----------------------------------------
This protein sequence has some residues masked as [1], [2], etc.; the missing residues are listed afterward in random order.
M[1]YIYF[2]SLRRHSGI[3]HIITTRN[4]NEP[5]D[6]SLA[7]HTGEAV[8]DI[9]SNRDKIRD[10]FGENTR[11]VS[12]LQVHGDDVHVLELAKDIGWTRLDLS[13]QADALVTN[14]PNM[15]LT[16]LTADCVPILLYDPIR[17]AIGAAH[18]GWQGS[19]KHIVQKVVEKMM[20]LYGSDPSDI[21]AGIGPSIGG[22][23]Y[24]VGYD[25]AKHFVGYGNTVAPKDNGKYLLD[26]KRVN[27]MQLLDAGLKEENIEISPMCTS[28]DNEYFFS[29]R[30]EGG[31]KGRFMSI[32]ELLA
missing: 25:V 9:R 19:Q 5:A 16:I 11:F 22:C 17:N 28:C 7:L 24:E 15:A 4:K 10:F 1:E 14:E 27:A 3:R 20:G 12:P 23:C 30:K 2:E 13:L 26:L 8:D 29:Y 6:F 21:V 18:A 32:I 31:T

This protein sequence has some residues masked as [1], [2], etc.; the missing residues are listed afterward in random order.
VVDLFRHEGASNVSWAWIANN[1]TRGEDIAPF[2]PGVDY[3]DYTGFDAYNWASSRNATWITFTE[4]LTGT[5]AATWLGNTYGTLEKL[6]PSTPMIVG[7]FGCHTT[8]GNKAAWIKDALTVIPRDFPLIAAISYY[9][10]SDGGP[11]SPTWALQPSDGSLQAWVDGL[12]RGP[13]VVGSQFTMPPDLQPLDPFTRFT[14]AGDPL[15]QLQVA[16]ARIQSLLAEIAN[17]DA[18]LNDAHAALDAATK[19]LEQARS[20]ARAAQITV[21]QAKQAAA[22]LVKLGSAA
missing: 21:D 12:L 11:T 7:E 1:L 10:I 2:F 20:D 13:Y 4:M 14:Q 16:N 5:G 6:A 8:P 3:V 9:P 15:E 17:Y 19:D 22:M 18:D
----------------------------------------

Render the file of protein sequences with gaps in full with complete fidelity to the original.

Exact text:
This protein sequence has some residues masked as [1], [2], etc.; the missing residues are listed afterward in random order.
M[1]YIYF[2]SLRRHSGI[3]HIITTRN[4]NEP[5]D[6]SLA[7]HTGEAV[8]DI[9]SNRDKIRD[10]FGENTR[11]VS[12]LQVHGDDVHVLELAKDIGWTRLDLS[13]QADALVTN[14]PNM[15]LT[16]LTADCVPILLYDPIR[17]AIGAAH[18]GWQGS[19]KHIVQKVVEKMM[20]LYGSDPSDI[21]AGIGPSIGG[22][23]Y[24]VGYD[25]AKHFVGYGNTVAPKDNGKYLLD[26]KRVN[27]MQLLDAGLKEENIEISPMCTS[28]DNEYFFS[29]R[30]EGG[31]KGRFMSI[32]ELLA
missing: 25:V 9:R 19:Q 5:A 16:I 11:F 22:C 17:N 28:C 7:L 24:E 15:A 4:K 10:F 1:E 14:E 27:A 3:R 20:G 12:P 23:C 30:K 2:E 13:L 26:L 8:D 29:Y 6:F 21:V 18:A 32:I 31:T

This protein sequence has some residues masked as [1], [2], etc.; the missing residues are listed afterward in random order.
VVDLFRHEGASNVSWAWIANN[1]TRGEDIAPF[2]PGVDY[3]DYTGFDAYNWASSRNATWITFTE[4]LTGT[5]AATWLGNTYGTLEKL[6]PSTPMIVG[7]FGCHTT[8]GNKAAWIKDALTVIPRDFPLIAAISYY[9][10]SDGGP[11]SPTWALQPSDGSLQAWVDGL[12]RGP[13]VVGSQFTMPPDLQPLDPFTRFT[14]AGDPL[15]QLQVA[16]ARIQSLLAEIAN[17]DA[18]LNDAHAALDAATK[19]LEQARS[20]ARAAQITV[21]QAKQAAA[22]LVKLGSAA
missing: 21:D 12:L 11:T 7:E 1:L 10:I 2:F 20:D 13:Y 4:M 14:Q 16:N 5:G 6:A 8:P 3:V 9:P 15:E 17:Y 19:D 22:M 18:D